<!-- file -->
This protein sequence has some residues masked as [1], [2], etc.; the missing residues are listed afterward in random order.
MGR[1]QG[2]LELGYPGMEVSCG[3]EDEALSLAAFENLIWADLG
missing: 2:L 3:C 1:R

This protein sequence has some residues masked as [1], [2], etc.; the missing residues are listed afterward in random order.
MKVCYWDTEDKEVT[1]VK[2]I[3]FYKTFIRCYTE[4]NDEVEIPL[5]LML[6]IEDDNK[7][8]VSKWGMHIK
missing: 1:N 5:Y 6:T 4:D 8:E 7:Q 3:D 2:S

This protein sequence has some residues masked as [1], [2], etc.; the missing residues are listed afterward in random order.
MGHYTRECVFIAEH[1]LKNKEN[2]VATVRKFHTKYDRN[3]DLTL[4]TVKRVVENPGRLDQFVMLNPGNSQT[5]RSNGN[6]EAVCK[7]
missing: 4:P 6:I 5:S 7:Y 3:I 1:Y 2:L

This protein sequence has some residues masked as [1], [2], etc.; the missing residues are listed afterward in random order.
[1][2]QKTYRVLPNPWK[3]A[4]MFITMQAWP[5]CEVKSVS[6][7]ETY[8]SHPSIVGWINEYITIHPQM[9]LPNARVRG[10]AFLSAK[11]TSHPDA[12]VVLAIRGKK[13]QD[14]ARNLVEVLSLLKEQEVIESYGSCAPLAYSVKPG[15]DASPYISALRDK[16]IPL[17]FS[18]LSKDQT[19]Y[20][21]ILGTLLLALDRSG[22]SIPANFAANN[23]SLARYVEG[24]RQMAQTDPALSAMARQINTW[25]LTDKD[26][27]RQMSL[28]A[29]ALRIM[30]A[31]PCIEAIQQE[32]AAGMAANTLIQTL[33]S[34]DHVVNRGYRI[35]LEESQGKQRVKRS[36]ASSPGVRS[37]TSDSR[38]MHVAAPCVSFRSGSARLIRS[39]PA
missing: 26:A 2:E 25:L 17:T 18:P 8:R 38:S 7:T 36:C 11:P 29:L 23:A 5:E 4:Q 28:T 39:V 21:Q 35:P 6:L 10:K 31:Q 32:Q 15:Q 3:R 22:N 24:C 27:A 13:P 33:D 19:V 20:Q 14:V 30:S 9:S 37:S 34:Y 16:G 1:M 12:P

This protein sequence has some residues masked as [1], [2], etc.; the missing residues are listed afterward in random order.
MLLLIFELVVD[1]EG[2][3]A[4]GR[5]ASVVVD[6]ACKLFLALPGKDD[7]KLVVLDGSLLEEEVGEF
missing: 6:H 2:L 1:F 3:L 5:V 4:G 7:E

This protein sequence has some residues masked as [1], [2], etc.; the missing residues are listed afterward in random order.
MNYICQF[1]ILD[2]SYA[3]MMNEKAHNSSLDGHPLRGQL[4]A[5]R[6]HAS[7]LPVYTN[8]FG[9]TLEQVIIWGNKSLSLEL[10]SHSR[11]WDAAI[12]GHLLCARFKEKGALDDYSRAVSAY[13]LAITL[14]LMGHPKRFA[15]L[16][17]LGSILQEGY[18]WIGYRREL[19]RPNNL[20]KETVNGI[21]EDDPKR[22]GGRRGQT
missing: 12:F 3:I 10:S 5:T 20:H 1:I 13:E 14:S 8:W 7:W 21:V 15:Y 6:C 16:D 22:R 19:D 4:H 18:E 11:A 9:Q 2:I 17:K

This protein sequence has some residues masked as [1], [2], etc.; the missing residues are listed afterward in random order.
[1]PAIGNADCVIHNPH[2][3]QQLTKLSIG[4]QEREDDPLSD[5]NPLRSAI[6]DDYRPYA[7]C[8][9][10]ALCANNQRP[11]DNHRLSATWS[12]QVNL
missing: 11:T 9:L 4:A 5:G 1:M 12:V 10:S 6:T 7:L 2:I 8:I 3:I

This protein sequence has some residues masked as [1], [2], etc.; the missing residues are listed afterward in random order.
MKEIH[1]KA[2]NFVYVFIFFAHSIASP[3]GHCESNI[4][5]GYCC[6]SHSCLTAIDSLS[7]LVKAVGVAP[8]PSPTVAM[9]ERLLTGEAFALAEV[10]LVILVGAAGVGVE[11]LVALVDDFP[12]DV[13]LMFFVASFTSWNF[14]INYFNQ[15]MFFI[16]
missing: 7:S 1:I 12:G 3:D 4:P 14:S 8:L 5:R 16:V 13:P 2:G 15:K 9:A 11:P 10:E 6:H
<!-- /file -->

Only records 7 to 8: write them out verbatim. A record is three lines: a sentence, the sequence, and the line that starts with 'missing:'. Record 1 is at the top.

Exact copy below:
This protein sequence has some residues masked as [1], [2], etc.; the missing residues are listed afterward in random order.
[1]PAIGNADCVIHNPH[2][3]QQLTKLSIG[4]QEREDDPLSD[5]NPLRSAI[6]DDYRPYA[7]C[8][9][10]ALCANNQRP[11]DNHRLSATWS[12]QVNL
missing: 11:T 9:L 4:A 5:G 1:M 12:V 10:S 6:T 7:L 2:I 8:I 3:I

This protein sequence has some residues masked as [1], [2], etc.; the missing residues are listed afterward in random order.
MKEIH[1]KA[2]NFVYVFIFFAHSIASP[3]GHCESNI[4][5]GYCC[6]SHSCLTAIDSLS[7]LVKAVGVAP[8]PSPTVAM[9]ERLLTGEAFALAEV[10]LVILVGAAGVGVE[11]LVALVDDFP[12]DV[13]LMFFVASFTSWNF[14]INYFNQ[15]MFFI[16]
missing: 7:S 1:I 12:G 3:D 4:P 14:S 8:L 5:R 16:V 13:P 2:G 15:K 9:A 11:P 10:E 6:H